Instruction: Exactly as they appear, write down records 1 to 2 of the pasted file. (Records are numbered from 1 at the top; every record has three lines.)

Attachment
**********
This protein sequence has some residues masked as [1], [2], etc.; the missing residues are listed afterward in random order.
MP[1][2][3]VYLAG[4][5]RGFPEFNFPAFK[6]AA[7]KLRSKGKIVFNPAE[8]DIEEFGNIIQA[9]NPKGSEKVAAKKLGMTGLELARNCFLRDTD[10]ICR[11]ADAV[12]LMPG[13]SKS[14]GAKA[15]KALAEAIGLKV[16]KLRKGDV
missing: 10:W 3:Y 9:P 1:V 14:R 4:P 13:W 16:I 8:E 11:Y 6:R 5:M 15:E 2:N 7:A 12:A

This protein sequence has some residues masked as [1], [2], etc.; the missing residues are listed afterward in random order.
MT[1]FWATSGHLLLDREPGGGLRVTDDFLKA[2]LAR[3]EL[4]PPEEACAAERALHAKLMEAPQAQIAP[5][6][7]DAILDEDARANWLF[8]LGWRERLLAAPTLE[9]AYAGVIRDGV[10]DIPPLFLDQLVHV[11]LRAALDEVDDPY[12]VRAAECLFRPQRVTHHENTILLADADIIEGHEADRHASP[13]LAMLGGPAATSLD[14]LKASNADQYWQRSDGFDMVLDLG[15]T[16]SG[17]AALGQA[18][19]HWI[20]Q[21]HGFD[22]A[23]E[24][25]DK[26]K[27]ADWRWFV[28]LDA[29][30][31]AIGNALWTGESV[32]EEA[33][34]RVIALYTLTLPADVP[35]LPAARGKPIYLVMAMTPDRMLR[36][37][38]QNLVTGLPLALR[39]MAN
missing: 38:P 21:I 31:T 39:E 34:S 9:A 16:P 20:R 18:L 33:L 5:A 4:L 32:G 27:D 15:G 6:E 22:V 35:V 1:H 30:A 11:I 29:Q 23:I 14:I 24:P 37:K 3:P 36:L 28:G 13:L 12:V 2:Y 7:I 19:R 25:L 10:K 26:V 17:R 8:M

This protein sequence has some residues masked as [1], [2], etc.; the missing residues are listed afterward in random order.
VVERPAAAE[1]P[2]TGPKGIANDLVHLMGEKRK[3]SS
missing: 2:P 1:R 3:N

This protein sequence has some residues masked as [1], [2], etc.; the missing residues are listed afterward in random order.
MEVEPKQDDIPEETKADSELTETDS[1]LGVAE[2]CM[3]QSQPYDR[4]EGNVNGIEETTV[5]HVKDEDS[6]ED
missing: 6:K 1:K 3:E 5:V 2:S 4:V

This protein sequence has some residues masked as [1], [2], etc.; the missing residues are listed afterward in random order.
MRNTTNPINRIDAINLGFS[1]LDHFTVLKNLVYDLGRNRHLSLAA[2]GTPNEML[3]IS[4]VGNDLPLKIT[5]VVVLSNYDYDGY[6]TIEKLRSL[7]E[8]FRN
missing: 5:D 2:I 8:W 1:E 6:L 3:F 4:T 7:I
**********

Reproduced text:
This protein sequence has some residues masked as [1], [2], etc.; the missing residues are listed afterward in random order.
MP[1][2][3]VYLAG[4][5]RGFPEFNFPAFK[6]AA[7]KLRSKGKIVFNPAE[8]DIEEFGNIIQA[9]NPKGSEKVAAKKLGMTGLELARNCFLRDTD[10]ICR[11]ADAV[12]LMPG[13]SKS[14]GAKA[15]KALAEAIGLKV[16]KLRKGDV
missing: 10:W 3:Y 9:P 1:V 14:R 4:P 13:W 16:I 8:E 11:Y 6:R 5:M 15:E 2:N 7:A 12:A

This protein sequence has some residues masked as [1], [2], etc.; the missing residues are listed afterward in random order.
MT[1]FWATSGHLLLDREPGGGLRVTDDFLKA[2]LAR[3]EL[4]PPEEACAAERALHAKLMEAPQAQIAP[5][6][7]DAILDEDARANWLF[8]LGWRERLLAAPTLE[9]AYAGVIRDGV[10]DIPPLFLDQLVHV[11]LRAALDEVDDPY[12]VRAAECLFRPQRVTHHENTILLADADIIEGHEADRHASP[13]LAMLGGPAATSLD[14]LKASNADQYWQRSDGFDMVLDLG[15]T[16]SG[17]AALGQA[18][19]HWI[20]Q[21]HGFD[22]A[23]E[24][25]DK[26]K[27]ADWRWFV[28]LDA[29][30][31]AIGNALWTGESV[32]EEA[33][34]RVIALYTLTLPADVP[35]LPAARGKPIYLVMAMTPDRMLR[36][37][38]QNLVTGLPLALR[39]MAN
missing: 38:P 21:I 31:T 39:E 34:S 9:A 16:P 20:R 18:L 33:L 5:A 4:L 32:G 27:D 15:G 6:E 22:V 35:V 1:H 30:A 11:I 29:Q 23:I 14:I 24:P 37:K 3:P 36:L 28:G 13:L 12:V 2:Y 7:I 19:R 25:L 10:K 26:V 17:R 8:M